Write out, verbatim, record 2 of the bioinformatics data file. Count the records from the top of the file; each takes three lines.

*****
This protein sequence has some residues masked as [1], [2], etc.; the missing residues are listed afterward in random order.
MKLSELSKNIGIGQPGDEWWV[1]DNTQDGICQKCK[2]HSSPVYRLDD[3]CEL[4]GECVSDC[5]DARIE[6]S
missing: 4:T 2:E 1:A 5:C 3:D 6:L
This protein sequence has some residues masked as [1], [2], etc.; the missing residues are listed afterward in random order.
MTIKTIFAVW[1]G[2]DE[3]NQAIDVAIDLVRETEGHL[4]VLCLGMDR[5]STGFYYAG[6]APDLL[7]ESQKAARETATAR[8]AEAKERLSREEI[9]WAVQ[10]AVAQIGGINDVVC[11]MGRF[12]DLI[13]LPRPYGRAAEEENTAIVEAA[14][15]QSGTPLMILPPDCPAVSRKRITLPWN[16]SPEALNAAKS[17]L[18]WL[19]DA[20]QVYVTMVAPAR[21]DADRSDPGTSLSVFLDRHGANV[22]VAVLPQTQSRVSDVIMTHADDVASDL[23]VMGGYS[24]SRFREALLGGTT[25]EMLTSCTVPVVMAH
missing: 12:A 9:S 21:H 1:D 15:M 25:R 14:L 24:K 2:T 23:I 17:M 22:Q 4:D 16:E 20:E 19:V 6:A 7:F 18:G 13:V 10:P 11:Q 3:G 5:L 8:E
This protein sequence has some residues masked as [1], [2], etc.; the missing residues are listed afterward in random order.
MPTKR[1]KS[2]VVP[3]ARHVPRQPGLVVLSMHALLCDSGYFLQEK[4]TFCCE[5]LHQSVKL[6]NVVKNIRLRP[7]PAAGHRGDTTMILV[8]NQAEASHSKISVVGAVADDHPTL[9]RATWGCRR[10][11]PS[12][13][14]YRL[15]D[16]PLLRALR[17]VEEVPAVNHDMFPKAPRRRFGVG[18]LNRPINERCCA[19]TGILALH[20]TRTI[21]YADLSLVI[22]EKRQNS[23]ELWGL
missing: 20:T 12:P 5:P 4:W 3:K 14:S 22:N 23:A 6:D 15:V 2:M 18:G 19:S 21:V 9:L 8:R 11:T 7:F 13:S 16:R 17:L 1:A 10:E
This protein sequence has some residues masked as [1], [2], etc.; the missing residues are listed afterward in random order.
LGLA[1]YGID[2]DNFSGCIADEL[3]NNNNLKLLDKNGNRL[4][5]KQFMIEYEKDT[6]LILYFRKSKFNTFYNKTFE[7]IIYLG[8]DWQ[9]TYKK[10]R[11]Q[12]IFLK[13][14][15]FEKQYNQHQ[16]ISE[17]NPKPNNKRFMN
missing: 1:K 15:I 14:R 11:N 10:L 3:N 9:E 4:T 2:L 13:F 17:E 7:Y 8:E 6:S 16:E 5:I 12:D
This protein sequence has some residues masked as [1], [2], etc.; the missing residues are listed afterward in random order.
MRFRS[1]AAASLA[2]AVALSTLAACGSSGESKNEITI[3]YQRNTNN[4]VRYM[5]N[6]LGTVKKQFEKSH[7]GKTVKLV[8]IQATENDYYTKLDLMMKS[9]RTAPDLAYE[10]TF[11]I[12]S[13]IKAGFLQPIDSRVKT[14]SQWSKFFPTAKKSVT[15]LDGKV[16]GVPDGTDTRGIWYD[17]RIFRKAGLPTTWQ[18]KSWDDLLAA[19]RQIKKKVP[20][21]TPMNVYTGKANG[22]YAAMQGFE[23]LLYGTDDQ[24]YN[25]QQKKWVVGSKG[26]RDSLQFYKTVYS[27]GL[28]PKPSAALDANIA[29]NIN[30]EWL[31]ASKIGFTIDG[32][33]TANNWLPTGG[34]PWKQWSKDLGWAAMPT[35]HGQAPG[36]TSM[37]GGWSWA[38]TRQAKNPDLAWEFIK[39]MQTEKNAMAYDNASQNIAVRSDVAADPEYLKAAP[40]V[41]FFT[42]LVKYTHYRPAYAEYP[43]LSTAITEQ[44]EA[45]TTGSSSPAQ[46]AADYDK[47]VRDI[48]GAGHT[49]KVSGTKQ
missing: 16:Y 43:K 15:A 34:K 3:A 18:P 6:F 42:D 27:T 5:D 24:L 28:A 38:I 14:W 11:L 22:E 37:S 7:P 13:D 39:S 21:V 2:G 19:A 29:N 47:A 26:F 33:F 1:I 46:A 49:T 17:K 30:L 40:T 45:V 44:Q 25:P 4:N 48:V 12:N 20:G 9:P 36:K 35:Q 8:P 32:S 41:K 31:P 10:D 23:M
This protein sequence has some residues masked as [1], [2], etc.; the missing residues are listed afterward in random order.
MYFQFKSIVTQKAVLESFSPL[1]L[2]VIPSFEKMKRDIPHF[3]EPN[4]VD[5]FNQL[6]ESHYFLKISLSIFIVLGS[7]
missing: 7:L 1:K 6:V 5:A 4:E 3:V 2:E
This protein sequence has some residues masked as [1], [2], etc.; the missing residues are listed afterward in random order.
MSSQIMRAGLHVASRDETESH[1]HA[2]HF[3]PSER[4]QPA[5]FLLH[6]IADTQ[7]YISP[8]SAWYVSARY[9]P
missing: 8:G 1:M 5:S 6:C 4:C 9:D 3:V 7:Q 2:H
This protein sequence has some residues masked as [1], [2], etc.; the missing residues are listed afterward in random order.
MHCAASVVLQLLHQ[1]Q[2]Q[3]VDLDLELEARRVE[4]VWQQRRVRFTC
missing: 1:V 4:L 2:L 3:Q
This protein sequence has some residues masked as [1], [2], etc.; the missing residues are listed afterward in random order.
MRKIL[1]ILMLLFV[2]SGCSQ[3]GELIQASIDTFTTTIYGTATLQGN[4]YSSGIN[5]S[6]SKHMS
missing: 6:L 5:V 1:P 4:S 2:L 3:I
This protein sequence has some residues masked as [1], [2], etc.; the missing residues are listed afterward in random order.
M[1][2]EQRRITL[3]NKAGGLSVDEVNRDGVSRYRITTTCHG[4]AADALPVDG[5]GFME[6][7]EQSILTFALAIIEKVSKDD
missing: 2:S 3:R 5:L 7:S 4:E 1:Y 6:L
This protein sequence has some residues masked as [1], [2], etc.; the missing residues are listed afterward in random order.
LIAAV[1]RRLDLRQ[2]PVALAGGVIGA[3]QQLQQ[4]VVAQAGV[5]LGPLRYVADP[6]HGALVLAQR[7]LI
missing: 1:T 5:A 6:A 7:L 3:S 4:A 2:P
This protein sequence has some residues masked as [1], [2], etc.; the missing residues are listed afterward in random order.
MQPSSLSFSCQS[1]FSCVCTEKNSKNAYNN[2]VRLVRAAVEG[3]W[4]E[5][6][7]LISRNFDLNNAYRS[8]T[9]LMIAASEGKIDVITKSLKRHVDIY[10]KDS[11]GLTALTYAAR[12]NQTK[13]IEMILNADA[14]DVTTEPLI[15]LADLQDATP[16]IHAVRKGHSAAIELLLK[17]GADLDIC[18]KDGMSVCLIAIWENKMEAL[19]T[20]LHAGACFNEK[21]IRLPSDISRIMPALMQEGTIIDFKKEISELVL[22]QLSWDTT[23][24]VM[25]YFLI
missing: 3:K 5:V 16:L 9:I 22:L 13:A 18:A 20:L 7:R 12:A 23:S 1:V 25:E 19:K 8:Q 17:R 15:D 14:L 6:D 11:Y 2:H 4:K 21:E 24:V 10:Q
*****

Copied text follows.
This protein sequence has some residues masked as [1], [2], etc.; the missing residues are listed afterward in random order.
MTIKTIFAVW[1]G[2]DE[3]NQAIDVAIDLVRETEGHL[4]VLCLGMDR[5]STGFYYAG[6]APDLL[7]ESQKAARETATAR[8]AEAKERLSREEI[9]WAVQ[10]AVAQIGGINDVVC[11]MGRF[12]DLI[13]LPRPYGRAAEEENTAIVEAA[14][15]QSGTPLMILPPDCPAVSRKRITLPWN[16]SPEALNAAKS[17]L[18]WL[19]DA[20]QVYVTMVAPAR[21]DADRSDPGTSLSVFLDRHGANV[22]VAVLPQTQSRVSDVIMTHADDVASDL[23]VMGGYS[24]SRFREALLGGTT[25]EMLTSCTVPVVMAH
missing: 12:A 9:S 21:H 1:D 15:M 25:R 14:L 24:K 2:T 23:I 17:M 22:Q 4:D 16:E 20:E 19:V 6:A 7:F 18:G 13:V 10:P 11:Q 3:G 5:L 8:E